Could you write a brief pen portrait about yourself and your career?
By background I am a speech and language therapist who has worked for many years with adults who have neurological damage, in particular people who have had a stroke. After qualifying from Queen Margaret University Edinburgh I worked for the NHS in Preston, Chorley and Bolton, but left in 1996 to work in the voluntary sector. Influencing at a national level my work included political campaigning, raising awareness, education and shaping service provision.
In 2003 I joined a charity called Speakeasy as Chief Executive to provide strategic and clinical direction. Speakeasy supports people with aphasia, a condition which affects communication after brain damage. I work creatively to deliver purposeful, meaningful activity to improve and maintain quality of life for people living with aphasia.
I had a brief foray into academia as a Health Foundation Research Fellow at Manchester University and worked for the Disabled Living Centre delivering projects on managing incontinence. With self-employed status I have been able to creatively develop links nationally and internationally for project work in related fields. I am a published researcher in such topics as volunteering for people with aphasia and user involvement, and am a world recognised authority on aphasia-accessible information and environments.
I have extensive links with the wider national and international aphasia community through University departments, statutory and third sector stroke and research groups. I am a national and international speaker, trainer and project manager. I have found a role in life as a passionate networker and ambassadorial representative for aphasia.
2016 has been memorable. Both Speakeasy and I have been recipients of awards including the Robin Tavistock award for innovation in aphasia (given by Henrietta, Duchess of Bedford), the Festival of Public Health award for services to aphasia, and the Queens Award for Voluntary service (this is the MBE for charities and involved a new frock and a trip to the Palace).
Outside work I love spending time with my wonderful family, sport (mostly tennis since my Lacrosse days ended) and music. A spell of relative inactivity when my children were young caused a minor crisis and I started a soul band with friends (very high on enthusiasm and enjoyment, less so on talent, but still available for local fundraising events!). My musical passion has continued recently when I joined the Friends of Bolton School Choir.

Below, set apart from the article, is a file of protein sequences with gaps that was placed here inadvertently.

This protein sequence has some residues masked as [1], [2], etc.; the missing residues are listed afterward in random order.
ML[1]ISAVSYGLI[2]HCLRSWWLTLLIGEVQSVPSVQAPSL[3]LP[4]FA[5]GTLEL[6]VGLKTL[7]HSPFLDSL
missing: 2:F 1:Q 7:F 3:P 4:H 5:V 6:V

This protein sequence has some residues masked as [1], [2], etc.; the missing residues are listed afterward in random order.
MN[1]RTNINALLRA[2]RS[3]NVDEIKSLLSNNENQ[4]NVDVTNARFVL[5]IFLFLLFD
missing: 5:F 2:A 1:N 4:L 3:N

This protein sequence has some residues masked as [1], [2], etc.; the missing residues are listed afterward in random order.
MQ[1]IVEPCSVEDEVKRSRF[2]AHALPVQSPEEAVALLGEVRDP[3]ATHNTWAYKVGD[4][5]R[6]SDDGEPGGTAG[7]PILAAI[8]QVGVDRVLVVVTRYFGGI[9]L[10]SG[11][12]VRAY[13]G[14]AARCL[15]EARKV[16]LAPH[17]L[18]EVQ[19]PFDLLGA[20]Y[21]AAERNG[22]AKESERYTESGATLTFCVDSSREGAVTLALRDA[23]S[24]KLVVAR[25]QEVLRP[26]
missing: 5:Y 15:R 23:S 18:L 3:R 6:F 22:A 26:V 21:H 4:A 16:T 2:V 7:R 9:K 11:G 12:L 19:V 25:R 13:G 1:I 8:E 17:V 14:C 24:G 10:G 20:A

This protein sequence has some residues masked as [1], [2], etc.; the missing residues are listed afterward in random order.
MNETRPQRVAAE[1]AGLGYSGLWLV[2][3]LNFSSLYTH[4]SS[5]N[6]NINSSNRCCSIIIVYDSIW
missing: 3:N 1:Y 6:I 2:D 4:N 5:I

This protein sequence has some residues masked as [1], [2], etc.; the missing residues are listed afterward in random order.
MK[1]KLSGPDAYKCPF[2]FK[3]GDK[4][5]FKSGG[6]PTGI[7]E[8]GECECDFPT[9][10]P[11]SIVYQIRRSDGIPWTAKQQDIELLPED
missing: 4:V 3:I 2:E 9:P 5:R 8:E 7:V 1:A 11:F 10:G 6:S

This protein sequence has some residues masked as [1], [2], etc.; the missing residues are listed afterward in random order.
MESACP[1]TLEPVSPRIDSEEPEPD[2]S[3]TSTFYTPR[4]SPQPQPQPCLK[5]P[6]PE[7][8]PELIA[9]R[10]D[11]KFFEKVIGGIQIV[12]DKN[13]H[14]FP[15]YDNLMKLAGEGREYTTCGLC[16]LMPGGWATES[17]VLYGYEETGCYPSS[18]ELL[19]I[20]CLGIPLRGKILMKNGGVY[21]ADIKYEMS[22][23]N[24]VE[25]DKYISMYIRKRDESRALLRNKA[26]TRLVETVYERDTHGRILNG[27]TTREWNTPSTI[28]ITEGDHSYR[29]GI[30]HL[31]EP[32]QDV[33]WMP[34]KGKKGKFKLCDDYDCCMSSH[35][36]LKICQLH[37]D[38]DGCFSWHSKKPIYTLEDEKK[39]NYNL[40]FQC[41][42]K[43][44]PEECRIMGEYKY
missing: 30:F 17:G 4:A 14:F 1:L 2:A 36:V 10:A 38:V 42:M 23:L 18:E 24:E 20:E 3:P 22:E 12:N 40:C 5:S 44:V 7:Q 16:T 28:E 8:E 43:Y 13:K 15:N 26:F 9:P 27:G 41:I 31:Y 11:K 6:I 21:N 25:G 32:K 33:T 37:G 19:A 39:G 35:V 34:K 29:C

What is your connection to Bolton School? Were any other members of your family here?
I attended Bolton School from 1967 in the Juniors until I left after the Sixth Form in 1977. My sister Sheila attended two years ahead of me and many years later my daughter, Sarah Pearl, followed in our footsteps
What is your fondest Bolton School memory?
I have many happy memories of School and they include building dens in the woods as a junior pupil, field trips to Cautley, and starting friendships which have endured.
Did any member of teaching staff particularly inspire you while you were at School?
I can recall several staff who inspired in different ways. The Sports staff under the leadership of Pam Johnson, the Music Department, in particular the individual lessons from Margaret Long, and staff in the Geography Department, especially Mary Hughes and Lilian Croston. Each in their different way took my love of each topic and nurtured it.
What do you feel your experience at Bolton School has given to you personally?
Bolton School gave me such a rich, broad education which taught me to think creatively and generated in me an enduring love of learning. The Head Teacher at the time was Margaret Higginson; she instilled a belief that that with determination, passion and hard work there are so many opportunities open to us all. I left School knowing that I could make things happen. This is particularly surprising as at the start of my school life I lacked confidence in my abilities and felt overshadowed by more mature pupils.
What is the best career advice you can give to Bolton School pupils today?
My work life has been unusual for my generation. I have had a career outside of the mainstream and which has evolved organically. I have taken many opportunities for networking often in situations where the relevance has not been obvious but have found this to be a productive way of working. Trust that there are opportunities if you are alert to them, and embrace opportunities to do things differently. Finally, find a role in your work life that you enjoy: that way it never feels like work.
What do you think about Bolton School’s 100 Campaign aim to re-establish genuine open access through its bursary fund?
I loved my time at Bolton School and have benefitted from all it gave me. It would not have happened without assistance; I had support from the Direct Grant system. I applaud the campaign supporting access to all that Bolton School has to offer.